Exposure to radiation, for example, during therapeutic applications, should be precisely defined with respect to the area and the time of the exposure. Side effects, such as scatter and extended field radiation into regions not intended for exposure, for example, in edge zones, may be limiting factors. To minimize side effects, the geometry of the leaves at the edges of which radiation may be scattered and the precision of the adjusting mechanism for the leaves, the desired and actual positions of which must correspond to a sufficient degree, should be considered. The degree of absorption of the leaves is also important in minimizing side effects. A collimator, as described above, may have undesirable partial radiation transmission, which is known as leakage, for example, penetrability. The front faces of the leaves, when they are in closed position, may have leakage. For example, radiation components may pass between the front faces.

SUMMARY

The present embodiments may obviate one or more of the limitations or drawbacks inherent in the related art. For example, in one embodiment, a multileaf collimator has reduced leakage in the region of the front faces.

In one embodiment, a radiotherapy device includes a plurality of leaves that are adjustable along a displacement direction for the absorption of radiation propagated along a direction of radiation, and opposing leaves relative to the displacement direction with front faces oriented toward each other being displaceable into a closed position.

In one embodiment, a multileaf collimator includes a shielding-intensifying leaf design, which includes partial overlapping of the front faces with respect to the direction of radiation in a closed position.

Partial overlapping in a closed position avoids a parallel alignment of the front faces to rays of the radiation beam emitted by the radiation source. The radiation beam may be propagated substantially slightly divergently fanned out along the direction of radiation. The radiation is forced to penetrate the absorbent material of the leaves. Direct radiation transmission between the front faces may be prevented. The front faces may not be in direct contact. A leaf adjusting mechanism with partially overlapping front faces has higher tolerances than conventional arrangements because conventional arrangements have front faces that are aligned parallel to radiation portions of the radiation beam so that, in a closed position, radiation transmission can only be reduced by direct contact of the front faces. Narrow tolerance limits are placed on the leaf adjusting mechanism and material fatigue takes place more quickly due to stresses in the leaves. The overlapping of the front faces provides relief for the adjusting mechanism with more effective radiation shielding and otherwise retention of the same functions. Radiation transmission may be reduced at the lateral edges of the leaves by a lateral inclination of the leaves.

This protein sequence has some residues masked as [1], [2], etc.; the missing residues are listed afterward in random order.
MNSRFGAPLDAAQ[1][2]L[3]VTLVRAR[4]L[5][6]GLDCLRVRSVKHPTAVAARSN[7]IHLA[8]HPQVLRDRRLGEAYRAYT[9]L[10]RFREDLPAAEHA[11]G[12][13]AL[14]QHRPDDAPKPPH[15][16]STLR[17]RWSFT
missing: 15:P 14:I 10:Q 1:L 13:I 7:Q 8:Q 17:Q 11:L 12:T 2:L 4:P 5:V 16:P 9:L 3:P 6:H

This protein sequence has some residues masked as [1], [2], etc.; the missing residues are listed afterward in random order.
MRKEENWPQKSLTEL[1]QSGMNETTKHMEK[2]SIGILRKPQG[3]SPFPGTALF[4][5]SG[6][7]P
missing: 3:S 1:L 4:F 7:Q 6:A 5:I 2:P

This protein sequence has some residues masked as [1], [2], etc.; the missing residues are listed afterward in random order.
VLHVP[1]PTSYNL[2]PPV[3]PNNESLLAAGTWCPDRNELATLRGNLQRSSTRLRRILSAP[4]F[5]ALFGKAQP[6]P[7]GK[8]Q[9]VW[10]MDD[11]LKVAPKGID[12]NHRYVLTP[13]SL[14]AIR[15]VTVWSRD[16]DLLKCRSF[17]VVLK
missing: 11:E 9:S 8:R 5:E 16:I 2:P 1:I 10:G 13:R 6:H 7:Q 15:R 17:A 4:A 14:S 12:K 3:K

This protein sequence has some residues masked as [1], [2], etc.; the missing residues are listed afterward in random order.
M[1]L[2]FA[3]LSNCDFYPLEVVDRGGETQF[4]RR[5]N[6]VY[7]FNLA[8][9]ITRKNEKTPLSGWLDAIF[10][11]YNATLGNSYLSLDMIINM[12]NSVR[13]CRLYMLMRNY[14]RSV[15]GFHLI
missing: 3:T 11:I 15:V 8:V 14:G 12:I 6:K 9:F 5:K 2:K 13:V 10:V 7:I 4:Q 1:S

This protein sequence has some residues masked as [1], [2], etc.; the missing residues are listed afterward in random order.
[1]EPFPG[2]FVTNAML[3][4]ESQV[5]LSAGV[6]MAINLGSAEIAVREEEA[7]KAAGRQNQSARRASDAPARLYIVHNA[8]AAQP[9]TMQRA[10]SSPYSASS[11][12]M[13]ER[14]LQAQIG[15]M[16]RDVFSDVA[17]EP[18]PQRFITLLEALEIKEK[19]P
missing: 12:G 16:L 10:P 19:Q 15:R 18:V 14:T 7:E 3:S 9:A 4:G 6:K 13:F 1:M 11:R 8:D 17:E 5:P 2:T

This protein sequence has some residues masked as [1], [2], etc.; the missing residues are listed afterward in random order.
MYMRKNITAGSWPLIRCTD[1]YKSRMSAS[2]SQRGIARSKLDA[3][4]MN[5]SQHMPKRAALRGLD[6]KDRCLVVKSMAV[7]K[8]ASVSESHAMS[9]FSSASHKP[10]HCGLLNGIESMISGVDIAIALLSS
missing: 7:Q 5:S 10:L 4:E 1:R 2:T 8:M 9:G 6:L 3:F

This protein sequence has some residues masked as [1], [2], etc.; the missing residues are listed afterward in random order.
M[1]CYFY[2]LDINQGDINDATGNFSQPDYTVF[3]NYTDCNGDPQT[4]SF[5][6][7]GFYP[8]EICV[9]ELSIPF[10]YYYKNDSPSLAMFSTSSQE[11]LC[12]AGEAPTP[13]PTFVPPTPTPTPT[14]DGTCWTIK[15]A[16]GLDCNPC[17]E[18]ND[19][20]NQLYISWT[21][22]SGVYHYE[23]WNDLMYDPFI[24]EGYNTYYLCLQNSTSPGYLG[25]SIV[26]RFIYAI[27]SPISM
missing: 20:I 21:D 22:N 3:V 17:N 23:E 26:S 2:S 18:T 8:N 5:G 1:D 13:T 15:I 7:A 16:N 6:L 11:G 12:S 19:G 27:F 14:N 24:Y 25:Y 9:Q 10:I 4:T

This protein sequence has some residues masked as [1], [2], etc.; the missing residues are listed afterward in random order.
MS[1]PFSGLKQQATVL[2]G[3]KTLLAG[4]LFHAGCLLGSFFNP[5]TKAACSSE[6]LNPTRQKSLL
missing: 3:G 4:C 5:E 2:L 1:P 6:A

The shielding-intensifying leaf design may include a front face shape with partial intermeshing. Partial intermeshing prevents unimpeded transmission of an incident ray from any direction. The ray has to penetrate the absorbent leaf material. Partial intermeshing includes intermeshing at least in one sub-area extending in the direction of radiation.

The front faces of the leaves include surface shapes that correspond to each other. For example, the shape of the front face of a leaf defines the shape of the front face of the leaf lying opposite the front face in closed position as a negative fitting shape.

In one embodiment, the front faces include smooth curves. A shielding-intensifying front-face geometry may include the smooth curves. The smooth curves do not impede the beam guidance of open leaves. Discontinuous surface structures, for example corners and steps, increases scatter effects.

In one embodiment, the edges of the leaves are rounded. The rounded edges reduce scatter effects of open leaves.

In one embodiment, a plurality of the front faces in the sub-areas includes sinusoidal surface profiles. The front faces in the sub-areas shield radiation in a closed position. The sinusoidal surface profile is a smoothly curved front-face profile.

In one embodiment, the amplitude of the sinusoidal surface profile of the front face shape lies in a range of approximately 0.1 mm to approximately 0.5 mm.

In one embodiment, the opposing, intermeshing front faces in closed position are curved correspondingly concavely and convexly toward each other.

In one embodiment, the radius of curvature of the concave/convex front faces lie within a range of approximately 200 mm to approximately 800 mm.

In one embodiment, the front faces in the sub-area have shoulders or steps. The front faces may extend the path of a beam through the leaf material and may be applied when using particularly high-energy radiation with relatively high penetration depths. Highly absorbent material may reduces scatter effects on the shoulders or steps.

In one embodiment, the width of the overlapping region of the front faces is in a range from approximately 0.1 mm to approximately 1 mm.

In one embodiment, the leaves are grouped in different planes. For example, in a closed position, leaves with opposing front faces may enclose an angle different from 180 degrees so that the leaves are not arranged in one and the same plane.

BRIEF DESCRIPTION OF THE DRAWINGS

FIG. 1 illustrates one embodiment of a multileaf collimator in a plane perpendicular to the direction of radiation,

FIG. 2 is a side view of a radiation source with a conventional multileaf collimator depicting a beam path,

FIG. 3 is a side view of two opposing leaves with one convex and with one rounded concave front face in a closed position,